Confederation Centre Art Gallery

While Black: a forum for speculation on what the gallery can't hold

While Black: a forum for speculation on what the gallery can’t hold

Documenting their relationship to the art gallery and its systems of representation, Black artists working in Canada consider ‘what the gallery can’t hold’. Through multimodal and multimedia responses, these artists offer questions, imperatives, proposals, and insight into their own experiences within contemporary art institutions and the cultural life beyond them.

This is the third event in a series of planned forums and public presentations organised by curators based across this country, in conversation with artists, to consider both the limits and possibilities of the relationship between contemporary art spaces and Black art, arts workers, and audiences.

Dreaming Machines

In dreams, we imaginatively break the rules of time and space. Events pile upon one another, sequences are scrambled, impossible encounters occur between things and beings. Dream narratives overwhelm linear time with a flood of images only nominally under our control. This sense of dreaming as the free and reality-bending arrangement of images pertains also to the world-forming possibilities of art works. This exhibition explores examples from the collection of artists drawing upon the metaphor of dreaming in their work, as an autonomous generator of possible events and imaginary collisions.

Entrance Gallery

Entrance Gallery

Ronald Bloore’s mural White on White is reinstalled in the Entrance Gallery following extensive conservation treatment. It joins Eleanor King’s mural Emerald (Cradled in the Waves) and Paul Griffin’s tree trunk Leviathan.

Ronald Bloore
In 1965, painter Ronald Bloore offered to create a custom mural for the newly built Confederation Centre of the Arts. The mural was completed in 1967 and is comprised of 11 Masonite panels with layers of white oil paint ranging from cool to warm whites, flat to glossy finishes, and smooth to highly textured surfaces. The varying tones and textures, coupled with the changing outside light, create a mural that Bloore felt would “always be alive and moving.”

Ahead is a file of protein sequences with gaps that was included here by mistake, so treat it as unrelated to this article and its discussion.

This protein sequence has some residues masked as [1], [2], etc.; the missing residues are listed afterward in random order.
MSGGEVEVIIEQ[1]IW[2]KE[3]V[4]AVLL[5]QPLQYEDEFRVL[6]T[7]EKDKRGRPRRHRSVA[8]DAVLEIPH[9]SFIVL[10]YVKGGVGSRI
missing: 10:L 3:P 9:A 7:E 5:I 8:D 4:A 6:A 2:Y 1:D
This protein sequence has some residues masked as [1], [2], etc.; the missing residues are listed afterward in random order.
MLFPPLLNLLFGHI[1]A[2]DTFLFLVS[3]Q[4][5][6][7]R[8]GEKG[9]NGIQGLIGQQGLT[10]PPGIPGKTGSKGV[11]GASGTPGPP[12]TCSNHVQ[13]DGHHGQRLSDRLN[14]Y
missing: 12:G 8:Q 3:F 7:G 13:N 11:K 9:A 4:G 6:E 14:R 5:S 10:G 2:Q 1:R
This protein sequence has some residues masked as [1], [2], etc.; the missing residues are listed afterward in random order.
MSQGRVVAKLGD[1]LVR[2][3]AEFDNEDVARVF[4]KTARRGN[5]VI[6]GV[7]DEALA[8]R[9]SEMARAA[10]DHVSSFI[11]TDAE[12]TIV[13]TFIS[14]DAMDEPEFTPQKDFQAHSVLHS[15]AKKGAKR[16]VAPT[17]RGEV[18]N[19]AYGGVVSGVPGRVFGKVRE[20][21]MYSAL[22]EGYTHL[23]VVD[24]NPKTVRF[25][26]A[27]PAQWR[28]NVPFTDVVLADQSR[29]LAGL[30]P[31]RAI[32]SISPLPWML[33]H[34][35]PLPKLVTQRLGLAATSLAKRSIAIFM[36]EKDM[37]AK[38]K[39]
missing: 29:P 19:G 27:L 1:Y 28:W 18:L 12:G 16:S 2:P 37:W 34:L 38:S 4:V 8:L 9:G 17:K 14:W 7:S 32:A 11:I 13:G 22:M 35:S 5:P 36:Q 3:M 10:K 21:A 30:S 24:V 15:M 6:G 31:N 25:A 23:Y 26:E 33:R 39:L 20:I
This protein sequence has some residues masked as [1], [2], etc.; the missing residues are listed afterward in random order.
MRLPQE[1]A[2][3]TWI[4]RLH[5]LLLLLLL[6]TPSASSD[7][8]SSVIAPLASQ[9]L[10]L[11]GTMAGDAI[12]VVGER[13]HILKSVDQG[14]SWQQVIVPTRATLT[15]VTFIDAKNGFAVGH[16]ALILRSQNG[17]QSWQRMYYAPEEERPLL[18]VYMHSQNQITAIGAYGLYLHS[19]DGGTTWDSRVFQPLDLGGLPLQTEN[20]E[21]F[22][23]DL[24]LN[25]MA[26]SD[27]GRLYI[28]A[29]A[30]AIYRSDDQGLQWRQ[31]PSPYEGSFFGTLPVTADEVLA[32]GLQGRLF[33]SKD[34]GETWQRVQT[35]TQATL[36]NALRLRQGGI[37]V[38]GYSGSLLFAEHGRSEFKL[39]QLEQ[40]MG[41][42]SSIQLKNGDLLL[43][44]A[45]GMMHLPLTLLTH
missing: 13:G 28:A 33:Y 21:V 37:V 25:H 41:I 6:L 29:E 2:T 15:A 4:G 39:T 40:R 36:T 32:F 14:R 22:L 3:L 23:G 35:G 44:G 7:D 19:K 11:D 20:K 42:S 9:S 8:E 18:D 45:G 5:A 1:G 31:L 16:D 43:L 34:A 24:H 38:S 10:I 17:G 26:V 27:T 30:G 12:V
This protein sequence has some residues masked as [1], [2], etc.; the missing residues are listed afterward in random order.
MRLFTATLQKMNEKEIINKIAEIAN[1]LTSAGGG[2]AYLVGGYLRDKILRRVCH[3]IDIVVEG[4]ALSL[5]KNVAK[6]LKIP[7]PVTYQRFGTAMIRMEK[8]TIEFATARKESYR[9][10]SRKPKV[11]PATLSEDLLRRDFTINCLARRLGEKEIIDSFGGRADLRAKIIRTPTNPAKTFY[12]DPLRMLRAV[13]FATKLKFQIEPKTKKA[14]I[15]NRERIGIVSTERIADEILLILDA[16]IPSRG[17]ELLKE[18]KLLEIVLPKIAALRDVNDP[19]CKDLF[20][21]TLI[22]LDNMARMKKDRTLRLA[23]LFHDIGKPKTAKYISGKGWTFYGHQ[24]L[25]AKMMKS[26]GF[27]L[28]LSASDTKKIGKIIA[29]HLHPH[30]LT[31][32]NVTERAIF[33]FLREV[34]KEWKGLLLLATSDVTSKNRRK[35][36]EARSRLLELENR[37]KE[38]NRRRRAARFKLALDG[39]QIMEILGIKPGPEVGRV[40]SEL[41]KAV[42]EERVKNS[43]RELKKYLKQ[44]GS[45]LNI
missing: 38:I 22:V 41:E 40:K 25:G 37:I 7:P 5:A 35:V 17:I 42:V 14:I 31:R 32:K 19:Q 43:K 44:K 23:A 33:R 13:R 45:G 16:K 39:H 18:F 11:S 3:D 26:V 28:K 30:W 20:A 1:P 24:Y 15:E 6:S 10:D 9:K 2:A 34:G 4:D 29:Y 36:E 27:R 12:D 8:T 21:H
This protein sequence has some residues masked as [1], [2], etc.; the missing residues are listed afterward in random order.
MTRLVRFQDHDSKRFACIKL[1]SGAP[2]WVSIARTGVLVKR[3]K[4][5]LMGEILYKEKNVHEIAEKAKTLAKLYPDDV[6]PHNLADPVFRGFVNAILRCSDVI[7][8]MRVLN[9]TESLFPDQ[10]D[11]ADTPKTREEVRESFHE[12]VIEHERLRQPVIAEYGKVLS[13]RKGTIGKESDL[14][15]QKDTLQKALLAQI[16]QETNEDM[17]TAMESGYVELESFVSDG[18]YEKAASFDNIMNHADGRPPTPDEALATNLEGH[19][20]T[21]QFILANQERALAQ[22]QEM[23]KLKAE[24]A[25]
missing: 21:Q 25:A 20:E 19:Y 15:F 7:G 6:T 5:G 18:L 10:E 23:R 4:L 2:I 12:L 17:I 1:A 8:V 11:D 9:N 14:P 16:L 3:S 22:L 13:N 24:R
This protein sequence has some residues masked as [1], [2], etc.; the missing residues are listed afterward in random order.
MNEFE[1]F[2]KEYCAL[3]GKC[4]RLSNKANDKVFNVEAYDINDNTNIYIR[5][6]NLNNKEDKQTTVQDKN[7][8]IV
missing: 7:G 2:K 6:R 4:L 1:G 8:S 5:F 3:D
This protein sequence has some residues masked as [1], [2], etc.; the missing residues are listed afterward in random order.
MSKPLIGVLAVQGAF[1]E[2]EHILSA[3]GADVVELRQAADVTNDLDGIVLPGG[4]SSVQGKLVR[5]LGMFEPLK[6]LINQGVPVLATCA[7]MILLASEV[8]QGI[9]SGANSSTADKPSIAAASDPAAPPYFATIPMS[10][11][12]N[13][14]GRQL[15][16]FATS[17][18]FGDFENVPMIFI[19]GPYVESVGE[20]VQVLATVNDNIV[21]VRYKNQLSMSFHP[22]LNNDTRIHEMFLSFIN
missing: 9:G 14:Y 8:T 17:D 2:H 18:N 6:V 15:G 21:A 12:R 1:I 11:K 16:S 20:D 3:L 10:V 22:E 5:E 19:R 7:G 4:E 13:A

The conservation of the mural was carried out in 2018 by  Elizabeth Jablonski, a paintings conservator from Nova Scotia, with assistance from Confederation Centre Art Gallery’s conservation technician, Jill McRae. Cracks and losses were consolidated; spot testing was conducted to formulate an appropriate cleaning solution, and areas that could not be safely cleaned were coated with an archival resin and inpainted to match the colour and gloss of the surrounding original paint.

The mural was reinstalled in May 2019 and once again it interacts with the architecture and light, “reflecting something of the outside into the interior.” The changing, raking light provided by the skylight throws Bloore’s welt-like lines and textured planes into sharp relief, presenting White on White in its best light.

Paul Griffin
The conceptual and physical challenge of Leviathan was to combine a natural element, a large, heavy, forked, elm trunk, with an industrial material—specifically galvanized roofing nails—to create what the artist described as “a hybrid of a sort; an organic machine.” The title, Leviathan, came on completion of the work and alludes to the fearsome sea creature mentioned in the Bible (Job 41). Can a galvanized tree embody both the beauty of nature and our conflicted impact on ecosystems?

Eleanor King
Eleanor King’s monumental wall paintings combine various visual sources and rhetorics. Derived initially from Google satellite views, their subject is how we relate to the land, to its occupation, use and history, how we control, survey and understand the patterns on its surface. With Emerald, she translates the site of rural Prince Edward Island into a hard-edged abstract painting. King’s choice of paint colours is based both on aesthetic decisions and their brand titles, which allude to the commodification of culture, and the historical and political realities that underlie how we visualize the land.